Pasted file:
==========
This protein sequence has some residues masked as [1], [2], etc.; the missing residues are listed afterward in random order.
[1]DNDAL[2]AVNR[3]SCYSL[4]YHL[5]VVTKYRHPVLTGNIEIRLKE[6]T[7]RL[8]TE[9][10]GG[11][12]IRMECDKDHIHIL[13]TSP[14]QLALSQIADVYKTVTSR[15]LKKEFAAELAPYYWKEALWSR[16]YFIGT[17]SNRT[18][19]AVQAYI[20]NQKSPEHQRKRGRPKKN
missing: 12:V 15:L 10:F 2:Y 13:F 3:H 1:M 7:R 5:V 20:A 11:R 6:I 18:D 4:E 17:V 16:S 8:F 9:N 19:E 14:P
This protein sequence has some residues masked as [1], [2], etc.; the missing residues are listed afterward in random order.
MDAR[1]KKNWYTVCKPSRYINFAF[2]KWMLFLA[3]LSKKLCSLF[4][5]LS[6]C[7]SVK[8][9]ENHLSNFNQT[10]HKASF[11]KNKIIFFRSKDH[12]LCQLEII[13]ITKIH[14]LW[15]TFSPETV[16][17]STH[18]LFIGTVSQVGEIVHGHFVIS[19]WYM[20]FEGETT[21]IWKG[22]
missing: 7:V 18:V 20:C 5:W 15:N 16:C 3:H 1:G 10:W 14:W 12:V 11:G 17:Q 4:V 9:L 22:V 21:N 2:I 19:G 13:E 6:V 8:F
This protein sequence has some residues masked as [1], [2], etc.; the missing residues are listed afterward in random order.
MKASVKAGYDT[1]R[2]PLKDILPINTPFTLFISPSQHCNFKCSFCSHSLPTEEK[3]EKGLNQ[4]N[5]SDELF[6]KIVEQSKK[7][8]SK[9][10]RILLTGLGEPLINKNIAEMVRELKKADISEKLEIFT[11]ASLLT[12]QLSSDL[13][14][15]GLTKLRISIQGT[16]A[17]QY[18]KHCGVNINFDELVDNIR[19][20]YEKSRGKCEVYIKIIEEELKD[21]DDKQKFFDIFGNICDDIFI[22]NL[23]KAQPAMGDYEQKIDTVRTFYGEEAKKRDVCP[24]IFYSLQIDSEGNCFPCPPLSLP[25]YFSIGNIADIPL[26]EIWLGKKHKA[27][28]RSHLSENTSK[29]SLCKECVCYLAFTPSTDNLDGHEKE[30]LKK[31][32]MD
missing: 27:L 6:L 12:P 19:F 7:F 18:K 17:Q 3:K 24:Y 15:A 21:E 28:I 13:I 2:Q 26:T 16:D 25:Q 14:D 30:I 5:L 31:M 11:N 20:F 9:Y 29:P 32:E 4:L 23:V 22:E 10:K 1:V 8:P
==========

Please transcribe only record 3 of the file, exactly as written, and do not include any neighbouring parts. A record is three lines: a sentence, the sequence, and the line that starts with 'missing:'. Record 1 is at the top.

This protein sequence has some residues masked as [1], [2], etc.; the missing residues are listed afterward in random order.
MKASVKAGYDT[1]R[2]PLKDILPINTPFTLFISPSQHCNFKCSFCSHSLPTEEK[3]EKGLNQ[4]N[5]SDELF[6]KIVEQSKK[7][8]SK[9][10]RILLTGLGEPLINKNIAEMVRELKKADISEKLEIFT[11]ASLLT[12]QLSSDL[13][14][15]GLTKLRISIQGT[16]A[17]QY[18]KHCGVNINFDELVDNIR[19][20]YEKSRGKCEVYIKIIEEELKD[21]DDKQKFFDIFGNICDDIFI[22]NL[23]KAQPAMGDYEQKIDTVRTFYGEEAKKRDVCP[24]IFYSLQIDSEGNCFPCPPLSLP[25]YFSIGNIADIPL[26]EIWLGKKHKA[27][28]RSHLSENTSK[29]SLCKECVCYLAFTPSTDNLDGHEKE[30]LKK[31][32]MD
missing: 27:L 6:L 12:P 19:F 7:F 18:K 17:Q 3:K 24:Y 15:A 21:E 28:I 13:I 2:Q 26:T 16:D 25:Q 14:D 30:I 5:L 31:M 11:N 20:F 9:Y 29:P 32:E 4:L 23:V 22:E 10:K 1:V 8:P